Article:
Paintings & Prints Information
Original Oil Paintings~
Congratulations on your acquisition of one of my original oil paintings. This information sheet will explain how my paintings come together, the materials used, how to care for your artwork, my authenticity protocol, portfolio types, how to display, and my copyright limitations.
As a new painting owner, you should understand that your oil painting doesn’t dry immediately like acrylic paint. Oil paintings take months to completely dry or “ripen” in color. The painting’s hues will slightly change and the texture may patina and crackle with age. Oil painting has been around for centuries and centuries old oil paintings are still being enjoyed. Think of an oil painting like a good wine, as it ages it just gets better.
About the Paints:
The original paintings are created using premium professional grade oil paints. Some of the most common brands I use are Michael Harding of London, Vasari of NYC, Gamblin of Portland and Winston & Newton of UK.
About the Surface:
I paint on stretched cotton or linen canvas stretched over wood frames. I also use hardboard, solid wood or wood panels. All the surfaces are primed with acid-free gesso or a priming pigment like Fredrix oil priming titanium. The surface tension and grains affect how the painting looks and how it will age. Using quality organic acid-free materials has a proven longevity in art history.
About the Mediums:
I utilize a variety of mediums such as cold-pressed and refined linseed oil, preferably from Portugal. I use the mediums to actually extend the drying time. Doing so gives me more ability to make color adjustments, increase the oil paint’s smoothness, and flexibility.
About the Varnish:
Varnishes are a must. They are a quick way to preserve the paint color and the first layer of defense against the elements. Varnish luster varies from matte, satin, semi-gloss, and gloss. Having a varnished painting also allows you to safely damp cloth dust your oil painting should it ever need it.
Packaging for transport:
There are professional movers that specialize in fine art transportation. If this is not in your budget, I recommend first wrapping the painted side of your painting with glassine or parchment paper. Any tapes that touch your wood frame or the canvas should have only acid-free adhesives. Frame corners and layers of bubble wrap or blankets are ideal before placing your artwork into a wood cargo crate or heavy-duty box.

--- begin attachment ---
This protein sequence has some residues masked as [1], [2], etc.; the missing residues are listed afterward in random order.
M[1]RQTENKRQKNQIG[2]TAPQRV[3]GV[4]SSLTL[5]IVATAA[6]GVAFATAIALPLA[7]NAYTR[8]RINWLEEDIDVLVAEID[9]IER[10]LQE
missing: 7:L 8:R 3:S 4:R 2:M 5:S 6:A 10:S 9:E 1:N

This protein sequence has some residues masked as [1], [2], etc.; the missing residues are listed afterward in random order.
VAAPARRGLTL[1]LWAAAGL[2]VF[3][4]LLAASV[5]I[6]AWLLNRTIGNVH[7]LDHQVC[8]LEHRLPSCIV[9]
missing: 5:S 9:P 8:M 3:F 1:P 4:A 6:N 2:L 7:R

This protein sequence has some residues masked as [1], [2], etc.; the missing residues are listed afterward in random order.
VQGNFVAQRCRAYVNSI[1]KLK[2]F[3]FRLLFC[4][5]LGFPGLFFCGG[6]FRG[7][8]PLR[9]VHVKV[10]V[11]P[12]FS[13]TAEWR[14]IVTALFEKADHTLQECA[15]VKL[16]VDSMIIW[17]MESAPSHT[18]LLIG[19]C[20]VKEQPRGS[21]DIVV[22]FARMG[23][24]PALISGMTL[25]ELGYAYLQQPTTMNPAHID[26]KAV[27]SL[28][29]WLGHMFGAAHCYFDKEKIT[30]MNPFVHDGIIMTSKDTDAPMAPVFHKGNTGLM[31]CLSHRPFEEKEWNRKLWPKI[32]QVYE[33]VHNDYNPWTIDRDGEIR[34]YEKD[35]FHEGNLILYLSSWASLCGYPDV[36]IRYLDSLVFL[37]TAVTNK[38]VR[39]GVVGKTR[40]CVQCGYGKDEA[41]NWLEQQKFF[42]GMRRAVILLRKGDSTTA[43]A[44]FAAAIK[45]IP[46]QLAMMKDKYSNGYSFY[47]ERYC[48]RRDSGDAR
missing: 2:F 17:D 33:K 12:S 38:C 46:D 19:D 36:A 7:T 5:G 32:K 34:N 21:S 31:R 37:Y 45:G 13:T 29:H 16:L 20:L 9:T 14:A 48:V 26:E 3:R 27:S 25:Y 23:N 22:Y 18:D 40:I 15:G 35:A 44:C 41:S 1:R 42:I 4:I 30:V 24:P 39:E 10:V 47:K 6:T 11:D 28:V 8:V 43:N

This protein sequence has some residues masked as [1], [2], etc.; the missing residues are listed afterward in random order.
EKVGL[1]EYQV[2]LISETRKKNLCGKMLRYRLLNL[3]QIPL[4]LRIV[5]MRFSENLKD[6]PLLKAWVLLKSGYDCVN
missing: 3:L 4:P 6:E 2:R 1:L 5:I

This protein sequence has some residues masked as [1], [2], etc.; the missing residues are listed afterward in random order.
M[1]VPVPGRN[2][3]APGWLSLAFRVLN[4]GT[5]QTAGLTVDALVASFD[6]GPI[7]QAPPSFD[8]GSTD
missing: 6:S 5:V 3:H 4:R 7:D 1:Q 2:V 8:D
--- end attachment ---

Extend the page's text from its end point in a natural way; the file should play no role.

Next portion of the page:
Protecting your Fine Art
When fine art oil paintings are displayed or stored in climate-controlled conditions they easily last for centuries. High humidity could produce molds and mildew on your artwork. Air pollution such as from tobacco smoke or fireplace soot may also adversely affect the oil paintings. As with all organic materials one should monitor for insect infestations too. If you notice insects, seek the advice of an art conservationist. Again, my artwork is varnished which helps to physically protect the paintings.
I have created a standardization process to help with the authenticity of my artwork for appraisals, assessments, and resale. All my art dating from 2015 has multiple tiers of validation to verify I created the art and it entered the economy originally from my studio. I also have art out in the world that pre-dates this process. You can always contact me for authentication. Most of my wartime sketches and drawings were “left” in Iraq, it would be great to see them again should anyone come across them. The 2015 standardization protocol is now retired and I’ve created an improved 2020 standardization protocol.
The 2020 Standardization Protocol:
My copyright signature is L. Nicholas Smith. This is painted onto each painting. The petite paintings signatures have my initials, LNS.
Each painting is issued into a Collection Portfolio. Appraisers will secondarily focus their valuations on the body of work in each portfolio in addition to the painting itself and overall body of work. Each Collection has its own seal. In the middle of the seal is a symbol. That symbol is painted onto the actual painting near my signature when the painting is complete. This immediately identifies what collection portfolio that painting was issued in.
My 3” circular studio logo titled L. Nicholas Smith Fine Art is stamped with archival ink on the back of all artwork that has directly left my studio. Artwork smaller that 3inches will have my 1” studio logo stamped on the back.
A stock keeping unit (SKU) number is stamped on the back of each painting. The SKU code identifies the collection and where that painting sits in the history of that collection. Not all collections started with a number 1. Some began with numbers personally important to me. However, from the start number all paintings are numerically successive.
Each painting receives a Certificate of Authenticity. On the certificate is a picture of the painting, identifying data about the painting, my signature, date and the paper is embossed with the Collection Seal of the portfolio that painting was issued in. The certificate acts like a property title. I recommend the original owner of the painting sign and date the back of the CoA and each time the painting transfers ownership a signature and date record be written on the CoA. Good record keeping adds provenance to the history of the painting and helps both appraisers and lawyers legally value and transfer this sort of property.